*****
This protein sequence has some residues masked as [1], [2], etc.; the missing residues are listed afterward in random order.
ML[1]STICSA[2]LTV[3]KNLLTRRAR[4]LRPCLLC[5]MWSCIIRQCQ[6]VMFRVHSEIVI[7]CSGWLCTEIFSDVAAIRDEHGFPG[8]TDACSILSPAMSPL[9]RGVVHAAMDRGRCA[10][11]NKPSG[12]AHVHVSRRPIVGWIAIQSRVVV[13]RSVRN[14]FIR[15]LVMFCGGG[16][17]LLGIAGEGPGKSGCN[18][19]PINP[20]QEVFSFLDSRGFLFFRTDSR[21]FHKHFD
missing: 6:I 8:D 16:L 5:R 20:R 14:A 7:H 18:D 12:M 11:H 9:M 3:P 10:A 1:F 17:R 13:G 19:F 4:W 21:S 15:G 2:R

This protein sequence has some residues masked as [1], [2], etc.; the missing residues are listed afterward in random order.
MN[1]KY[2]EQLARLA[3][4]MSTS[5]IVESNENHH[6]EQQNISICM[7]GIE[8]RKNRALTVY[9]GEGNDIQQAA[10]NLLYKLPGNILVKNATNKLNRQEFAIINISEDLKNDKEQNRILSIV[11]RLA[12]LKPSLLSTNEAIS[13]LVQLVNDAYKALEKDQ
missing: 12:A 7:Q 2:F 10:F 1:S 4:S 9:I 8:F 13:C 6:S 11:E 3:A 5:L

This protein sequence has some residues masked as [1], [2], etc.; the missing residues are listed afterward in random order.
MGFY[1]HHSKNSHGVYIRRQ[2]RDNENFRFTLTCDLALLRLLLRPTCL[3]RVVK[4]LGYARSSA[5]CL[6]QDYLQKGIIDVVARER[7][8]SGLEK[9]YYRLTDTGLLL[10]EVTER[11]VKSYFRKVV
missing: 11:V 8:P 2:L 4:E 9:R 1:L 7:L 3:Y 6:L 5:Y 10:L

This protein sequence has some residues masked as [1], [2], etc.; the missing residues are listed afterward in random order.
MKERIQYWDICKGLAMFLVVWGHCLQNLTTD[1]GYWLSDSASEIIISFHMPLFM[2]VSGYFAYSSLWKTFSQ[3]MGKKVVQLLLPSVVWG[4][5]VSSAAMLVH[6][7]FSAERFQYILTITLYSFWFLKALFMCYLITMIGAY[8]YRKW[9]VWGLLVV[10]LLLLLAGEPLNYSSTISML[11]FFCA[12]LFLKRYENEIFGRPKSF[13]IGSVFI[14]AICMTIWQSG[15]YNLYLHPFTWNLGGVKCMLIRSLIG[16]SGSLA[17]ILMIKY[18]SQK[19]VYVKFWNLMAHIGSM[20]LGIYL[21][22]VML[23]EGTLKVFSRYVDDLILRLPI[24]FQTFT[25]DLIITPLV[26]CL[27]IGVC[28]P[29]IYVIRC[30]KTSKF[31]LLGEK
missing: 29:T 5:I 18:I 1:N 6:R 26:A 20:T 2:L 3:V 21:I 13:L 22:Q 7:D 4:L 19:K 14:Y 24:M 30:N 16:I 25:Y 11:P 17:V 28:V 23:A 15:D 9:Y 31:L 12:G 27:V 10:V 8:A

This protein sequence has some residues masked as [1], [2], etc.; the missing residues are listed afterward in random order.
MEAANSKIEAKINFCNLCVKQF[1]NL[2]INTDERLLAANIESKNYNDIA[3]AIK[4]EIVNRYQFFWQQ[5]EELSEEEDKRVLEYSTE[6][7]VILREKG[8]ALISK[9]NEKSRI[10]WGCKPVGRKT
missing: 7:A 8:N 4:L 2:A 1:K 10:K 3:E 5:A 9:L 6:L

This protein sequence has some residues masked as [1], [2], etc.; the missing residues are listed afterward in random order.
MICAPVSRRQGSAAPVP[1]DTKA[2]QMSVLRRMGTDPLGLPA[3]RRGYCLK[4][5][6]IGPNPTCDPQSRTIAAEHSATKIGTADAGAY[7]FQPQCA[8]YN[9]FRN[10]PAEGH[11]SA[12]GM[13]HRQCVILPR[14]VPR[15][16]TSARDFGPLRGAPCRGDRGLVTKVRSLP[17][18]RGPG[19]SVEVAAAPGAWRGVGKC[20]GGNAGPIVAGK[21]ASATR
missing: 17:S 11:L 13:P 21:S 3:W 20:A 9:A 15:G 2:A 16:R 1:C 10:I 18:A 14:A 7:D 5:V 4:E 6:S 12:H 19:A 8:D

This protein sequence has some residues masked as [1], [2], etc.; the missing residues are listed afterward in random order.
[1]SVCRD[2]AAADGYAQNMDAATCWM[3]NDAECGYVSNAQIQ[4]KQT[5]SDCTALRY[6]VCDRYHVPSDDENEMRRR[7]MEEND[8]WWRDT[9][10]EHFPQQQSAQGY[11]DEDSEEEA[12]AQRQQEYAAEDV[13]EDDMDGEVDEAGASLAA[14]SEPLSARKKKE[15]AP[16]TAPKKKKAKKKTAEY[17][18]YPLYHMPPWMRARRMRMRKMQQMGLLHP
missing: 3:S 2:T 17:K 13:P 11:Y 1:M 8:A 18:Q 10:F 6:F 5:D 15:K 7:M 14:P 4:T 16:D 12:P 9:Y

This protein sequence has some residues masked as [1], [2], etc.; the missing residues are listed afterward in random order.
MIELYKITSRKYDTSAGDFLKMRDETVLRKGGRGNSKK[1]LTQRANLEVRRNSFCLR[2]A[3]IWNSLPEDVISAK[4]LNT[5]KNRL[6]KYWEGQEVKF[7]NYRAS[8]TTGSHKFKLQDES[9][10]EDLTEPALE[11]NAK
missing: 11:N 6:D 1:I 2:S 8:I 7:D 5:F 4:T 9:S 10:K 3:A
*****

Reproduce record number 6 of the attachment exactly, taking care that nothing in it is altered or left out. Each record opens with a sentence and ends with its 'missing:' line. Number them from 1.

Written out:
This protein sequence has some residues masked as [1], [2], etc.; the missing residues are listed afterward in random order.
MICAPVSRRQGSAAPVP[1]DTKA[2]QMSVLRRMGTDPLGLPA[3]RRGYCLK[4][5][6]IGPNPTCDPQSRTIAAEHSATKIGTADAGAY[7]FQPQCA[8]YN[9]FRN[10]PAEGH[11]SA[12]GM[13]HRQCVILPR[14]VPR[15][16]TSARDFGPLRGAPCRGDRGLVTKVRSLP[17][18]RGPG[19]SVEVAAAPGAWRGVGKC[20]GGNAGPIVAGK[21]ASATR
missing: 17:S 11:L 13:P 21:S 3:W 20:A 9:A 15:G 2:A 16:R 1:C 10:I 18:A 14:A 7:D 5:V 4:E 6:S 12:H 19:A 8:D